France just passed a law that says all plastic plates, cups, and utensils will be banned by 2020, and replacements will need to be made from biologically sourced materials that can be composted.
The new law follows a total ban on plastic shopping bags in July, and is part of the country’s Energy Transition for Green Growth Act – a plan to make France a world leader in adopting more environmentally friendly practices, and in reducing greenhouse gas emissions.
With 4.73 billion plastic goblets discarded in France in 2015 alone, and roughly 17 billion plastic bags used annually in supermarkets around the country, the new laws will hopefully put an end to France’s dependence on disposable plastic wares.
France has taken a number of environmentally friendly steps recently as part of its Energy Transition for Green Growth Act. France is hoping to become a global leader in reducing greenhouse gas emissions and helping the environment. Their aim is to embrace a circular economy of waste disposal that stretches from the design of products all the way through recycling.
Plastic shopping bags already banned in France
According to the new law, the distribution of disposable plastic bags at supermarket check-outs has been banned as of July, and plastic bags will be prohibited in fruit and vegetable departments from 1 January 2017.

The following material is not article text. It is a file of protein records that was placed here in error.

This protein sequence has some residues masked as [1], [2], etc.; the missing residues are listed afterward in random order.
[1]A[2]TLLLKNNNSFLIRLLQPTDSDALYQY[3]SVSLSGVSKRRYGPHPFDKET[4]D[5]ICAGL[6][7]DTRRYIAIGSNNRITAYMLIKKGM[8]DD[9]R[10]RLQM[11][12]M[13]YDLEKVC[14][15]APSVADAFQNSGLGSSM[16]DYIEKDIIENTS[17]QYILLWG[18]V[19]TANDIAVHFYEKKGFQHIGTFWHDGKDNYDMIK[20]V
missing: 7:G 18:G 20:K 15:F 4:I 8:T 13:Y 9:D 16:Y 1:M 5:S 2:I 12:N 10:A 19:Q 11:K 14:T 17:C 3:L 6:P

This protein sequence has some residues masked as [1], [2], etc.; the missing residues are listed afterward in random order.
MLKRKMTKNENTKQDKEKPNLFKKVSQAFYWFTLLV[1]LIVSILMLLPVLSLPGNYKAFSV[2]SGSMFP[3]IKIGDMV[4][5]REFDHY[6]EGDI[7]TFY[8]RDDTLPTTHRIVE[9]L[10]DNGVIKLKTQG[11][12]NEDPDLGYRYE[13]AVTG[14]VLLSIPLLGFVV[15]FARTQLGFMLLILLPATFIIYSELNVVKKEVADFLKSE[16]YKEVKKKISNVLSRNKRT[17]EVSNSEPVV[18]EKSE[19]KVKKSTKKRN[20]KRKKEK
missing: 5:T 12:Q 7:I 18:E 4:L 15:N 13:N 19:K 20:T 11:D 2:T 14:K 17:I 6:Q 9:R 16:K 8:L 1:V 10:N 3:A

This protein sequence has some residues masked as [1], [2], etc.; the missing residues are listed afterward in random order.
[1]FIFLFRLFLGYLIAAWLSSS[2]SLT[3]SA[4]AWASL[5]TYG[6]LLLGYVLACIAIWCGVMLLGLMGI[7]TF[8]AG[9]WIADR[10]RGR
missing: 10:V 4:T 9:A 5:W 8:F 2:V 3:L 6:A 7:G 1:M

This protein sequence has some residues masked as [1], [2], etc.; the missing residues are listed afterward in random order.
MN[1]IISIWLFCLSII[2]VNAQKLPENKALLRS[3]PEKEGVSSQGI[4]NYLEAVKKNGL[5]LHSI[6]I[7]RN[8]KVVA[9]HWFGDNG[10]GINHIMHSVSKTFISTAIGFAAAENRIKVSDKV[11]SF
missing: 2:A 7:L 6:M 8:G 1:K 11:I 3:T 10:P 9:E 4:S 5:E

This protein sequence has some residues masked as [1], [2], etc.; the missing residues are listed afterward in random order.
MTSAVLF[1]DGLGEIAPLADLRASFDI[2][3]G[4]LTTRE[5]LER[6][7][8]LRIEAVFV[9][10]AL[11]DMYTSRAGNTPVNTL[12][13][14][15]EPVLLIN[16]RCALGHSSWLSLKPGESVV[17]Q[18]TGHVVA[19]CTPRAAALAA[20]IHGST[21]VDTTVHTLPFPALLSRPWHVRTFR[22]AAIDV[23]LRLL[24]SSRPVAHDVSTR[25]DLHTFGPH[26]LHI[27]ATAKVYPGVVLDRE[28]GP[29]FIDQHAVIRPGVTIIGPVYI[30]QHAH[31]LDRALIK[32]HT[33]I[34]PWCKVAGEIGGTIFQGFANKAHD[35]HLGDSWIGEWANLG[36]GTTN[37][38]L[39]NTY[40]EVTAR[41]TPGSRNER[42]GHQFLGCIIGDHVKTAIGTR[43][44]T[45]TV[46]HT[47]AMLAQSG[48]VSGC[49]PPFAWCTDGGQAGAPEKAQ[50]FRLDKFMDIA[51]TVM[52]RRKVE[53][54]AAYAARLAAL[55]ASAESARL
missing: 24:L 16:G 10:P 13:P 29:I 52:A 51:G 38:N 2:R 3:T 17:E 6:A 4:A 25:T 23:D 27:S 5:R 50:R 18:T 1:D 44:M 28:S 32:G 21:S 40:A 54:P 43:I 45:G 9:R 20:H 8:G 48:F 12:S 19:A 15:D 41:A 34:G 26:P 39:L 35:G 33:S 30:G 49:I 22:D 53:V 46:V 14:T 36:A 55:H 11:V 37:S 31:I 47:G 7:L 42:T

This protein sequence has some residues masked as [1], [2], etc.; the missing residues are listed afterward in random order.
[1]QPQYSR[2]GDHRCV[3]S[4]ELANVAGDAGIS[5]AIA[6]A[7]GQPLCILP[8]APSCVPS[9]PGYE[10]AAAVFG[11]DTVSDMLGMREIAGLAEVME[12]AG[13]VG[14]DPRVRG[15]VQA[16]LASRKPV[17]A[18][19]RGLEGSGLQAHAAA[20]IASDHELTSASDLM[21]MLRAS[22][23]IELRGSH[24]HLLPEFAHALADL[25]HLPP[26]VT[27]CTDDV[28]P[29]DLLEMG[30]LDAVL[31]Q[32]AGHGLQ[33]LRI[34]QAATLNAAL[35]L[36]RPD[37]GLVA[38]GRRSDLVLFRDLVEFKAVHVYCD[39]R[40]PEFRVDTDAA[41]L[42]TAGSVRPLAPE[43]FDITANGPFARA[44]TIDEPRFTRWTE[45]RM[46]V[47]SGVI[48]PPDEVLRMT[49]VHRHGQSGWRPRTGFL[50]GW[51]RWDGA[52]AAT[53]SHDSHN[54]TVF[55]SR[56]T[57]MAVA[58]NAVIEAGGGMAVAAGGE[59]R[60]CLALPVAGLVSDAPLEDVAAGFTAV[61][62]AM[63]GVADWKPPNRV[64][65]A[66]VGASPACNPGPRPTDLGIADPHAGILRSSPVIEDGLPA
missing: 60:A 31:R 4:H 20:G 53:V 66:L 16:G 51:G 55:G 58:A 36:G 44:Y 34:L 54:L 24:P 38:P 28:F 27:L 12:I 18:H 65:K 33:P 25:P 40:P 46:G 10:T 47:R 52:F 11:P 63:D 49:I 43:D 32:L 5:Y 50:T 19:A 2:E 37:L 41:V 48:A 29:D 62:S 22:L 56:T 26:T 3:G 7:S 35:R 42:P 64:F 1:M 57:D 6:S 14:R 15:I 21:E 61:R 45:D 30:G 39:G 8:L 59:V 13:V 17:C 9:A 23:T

A ban on the distribution of disposable cooking utensils, cups, and plates will be enforced in 2020, which will give manufacturers time to adjust.
Local ministers stipulated that in three years’ time, 50 percent of the material used to procure such items will have to be organic and compostable, and that proportion will rise to 60 percent by 2025.
The news has been welcomed by conservation groups around the world, and with predictions that by 2050, there’ll be more plastic than fish in our oceans, is the kind of definitive action that’s needed if we’re going to have any chance of mitigating the problem of waste in a growing global population.
But not everyone is happy.
Plastics industry trying to stop ban
Predictably, those in the plastic packaging industry are pulling out all the stops to try to prevent the ban from going into effect. The European manufacturing organization Pack2Go Europe says it will fight the law. They claim that it violates the rights of manufacturers to make their packaging as they see fit, and claim it will somehow inspire people to litter more.
According to the Washington Post, supporters actually wanted the ban to be enacted sooner, but French environmental minister Segolene Royal had viewed the provision as being “anti-social” initially, because families with lower incomes tend to use plastic plates and utensils. This resulted in the ban being postponed until 2020.
If other countries follow France’s example, it could well improve the serious problems that are currently facing our environment. With reports that we’re now making 20 times more plastic than we did 50 years ago – and mostly for packaging – and that production is expected to double again in the next 20 years, drastic measures might be all we have left.
Let’s hope France can pull it off.